I first started thinking I could use CoreLocation to track speed in order to determine movement. This didn't work as I don't want to run the battery dry and at lower settings the speed and location readings are far from accurate. I then moved on to using the accelerometer to track movement like this: http://blogs.oreilly.com/iphone/2008/06/iphone-as-pedometer.html

This works surprisingly well but it's not as good as I'd like. The big problem occurs when you're holding the phone staring at it while walking. In this scenario the above linked code doesn't work. If it's in your pocket or on your arm it's a great tracker of movement.

So, with all that being said, are there any techniques out there for a pseudo pedometer using the iOS Accelerometer (not M7) that would be accessible to a non math wiz?

  • Just thinking out loud... An accelerometer measures acceleration, right? So it wouldn't be able to tell if the user is stationary or moving at a constant speed Feb 15, 2014 at 22:42
  • 1
    Could you describe the field of application of significant movements. It is not clear, why CoreLocation doesn't match requirements.
    – vokilam
    Feb 17, 2014 at 11:06

6 Answers 6


Well, people tend to hold their phone still when they're walking. It can't be perfect, no pedometer can. You'll have to settle for it not updating when they hold the device, which if they're walking, they shouldn't be doing much of anyway. You could try and find the average pace, and whilst the wake-lock is off (I.E they're looking at the screen) then increase the count based on average pace?


If using only accelerometer, you can't track movement distance, since accelerometer can only detect accelerating, which can't be accurate when a guy is walking.

Maybe you can use accelerometer as a step counter, count the step the user walks, and using low accuracy GPS(or a short time high accuracy GPS) to detect the average step distance, combine this two data, you can roughly measure distance the user traveled while using little battery.

When you detect that the user is traveling fast, he can't be walking, then you can use low accuracy GPS only.

  • "If using only accelerometer, you can't track movement distance" isn't exactly true. If you know the user's initial velocity then keep checking the user's acceleration, you could by approximation "integrate" acceleration from start to the current time to get velocity then integrate that again to get distance. And it would probably kill the battery and/or not work very well.
    – sudo
    Mar 20, 2014 at 20:28
  • @9000 your method is right, thank you for reminding me.
    – CarmeloS
    Apr 29, 2014 at 11:39

I recommend you to watch 2013 WWDC session 307 related to CoreLocation.


They were talking about things that are similar to your task by using deffered updates.

Especially they were covering such things as low-power state.

Short overview:

  • Set activity type to CLActivityTypeFitness
  • Call startUpdatingLocations
  • Use - (void)allowDeferredLocationUpdatesUntilTraveled:(CLLocationDistance)distance timeout:(NSTimeInterval)timeout; method to manage travelled distance. As I understand it simply wakes the phone after specified conditions were met so GPS chip can pass gathered locations directly to CoreLocation and it will notify your application with new locations and you will process and analyze them using some calculations to display how much distance user travelled, etc.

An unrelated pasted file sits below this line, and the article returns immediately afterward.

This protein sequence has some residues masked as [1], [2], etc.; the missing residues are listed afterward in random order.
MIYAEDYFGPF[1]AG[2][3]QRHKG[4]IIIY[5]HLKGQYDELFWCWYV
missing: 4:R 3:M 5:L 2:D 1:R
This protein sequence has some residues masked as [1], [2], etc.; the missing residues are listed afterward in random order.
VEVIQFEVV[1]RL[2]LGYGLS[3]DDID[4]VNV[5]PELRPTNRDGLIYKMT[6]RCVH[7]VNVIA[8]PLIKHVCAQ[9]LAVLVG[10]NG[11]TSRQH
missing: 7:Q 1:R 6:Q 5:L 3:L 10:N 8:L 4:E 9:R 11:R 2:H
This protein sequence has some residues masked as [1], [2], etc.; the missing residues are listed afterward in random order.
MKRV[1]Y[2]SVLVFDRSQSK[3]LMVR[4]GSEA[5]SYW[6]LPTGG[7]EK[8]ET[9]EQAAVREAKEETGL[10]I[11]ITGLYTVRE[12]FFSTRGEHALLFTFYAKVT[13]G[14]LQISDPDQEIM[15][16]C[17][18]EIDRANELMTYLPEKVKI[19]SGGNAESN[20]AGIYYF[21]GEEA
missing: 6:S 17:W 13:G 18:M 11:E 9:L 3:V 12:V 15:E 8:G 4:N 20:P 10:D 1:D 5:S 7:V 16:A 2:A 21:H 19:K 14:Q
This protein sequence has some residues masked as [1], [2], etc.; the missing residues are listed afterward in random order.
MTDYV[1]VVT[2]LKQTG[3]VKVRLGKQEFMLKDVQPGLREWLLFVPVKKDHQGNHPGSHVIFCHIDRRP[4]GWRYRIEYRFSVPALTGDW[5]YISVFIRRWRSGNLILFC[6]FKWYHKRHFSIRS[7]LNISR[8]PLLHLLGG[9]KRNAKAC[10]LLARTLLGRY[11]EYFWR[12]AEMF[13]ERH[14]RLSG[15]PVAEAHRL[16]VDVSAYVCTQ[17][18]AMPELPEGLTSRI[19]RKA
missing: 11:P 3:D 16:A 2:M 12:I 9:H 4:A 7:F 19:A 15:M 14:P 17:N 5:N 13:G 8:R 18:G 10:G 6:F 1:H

Using the accelerometer alone allows merely for educated guesses at best, when it comes to the purpose of navigation.

That's because there's only two ways to interpret the accelerometer data, both of which are flawed:

  • Inertial Navigation
  • Pedometer

Inertial Navigation would allow to track the position in all three spatial dimensions, but the sensors used in todays smartphones are just not accurate enough - the error would become too large after just seconds, making the data useless.

Pedometers, which you are looking for, do precisely one thing: Counting steps. Combining the pace, step count and step length allows to make assumptions about speed and distance. To be able to recognize steps and calculate the pace, you'll use the accelerometer to detect the impacts the phone experiences, as it rests inside the runners pocket. Holding the phone in your hand however prevents detecting those impacts - hence the pedometer has no chance whatsoever to do its job.

The best you can do is to improve overall accuracy, for example by allowing the user to calibrate the pedometer. One way to do this is to let him walk a known distance several times at varying speeds and record the elapsed time and number of steps for each run. These measurements will allow you to calculate the step length and even to make adjustments for different paces - and its just very basic maths.


refer to CMMotionManager which is providing the ways to fetch the X,Y and Z co-ordinates while your device is accelerating:



The article you link to is no longer available at that URL so it might not be clear to me exactly what you're trying to do. However, if you're looking for step counts like a pedometer would use, you should consider using iOS higher-level API for that.

There's currently (since iOS 8) a CMPedometer class as part of Core Motion. Depending on the version the data available is not just step counting but also distance, pace, and cadence too. The cadence is available since iOS 9 and event update feature is since iOS 10 for example.

Like most of the Core Motion classes, you call startEventUpdates with a handler and your handler gets called with periodic updates of data as it happens. You can also use startUpdates with a start date and look at cumulative past data.

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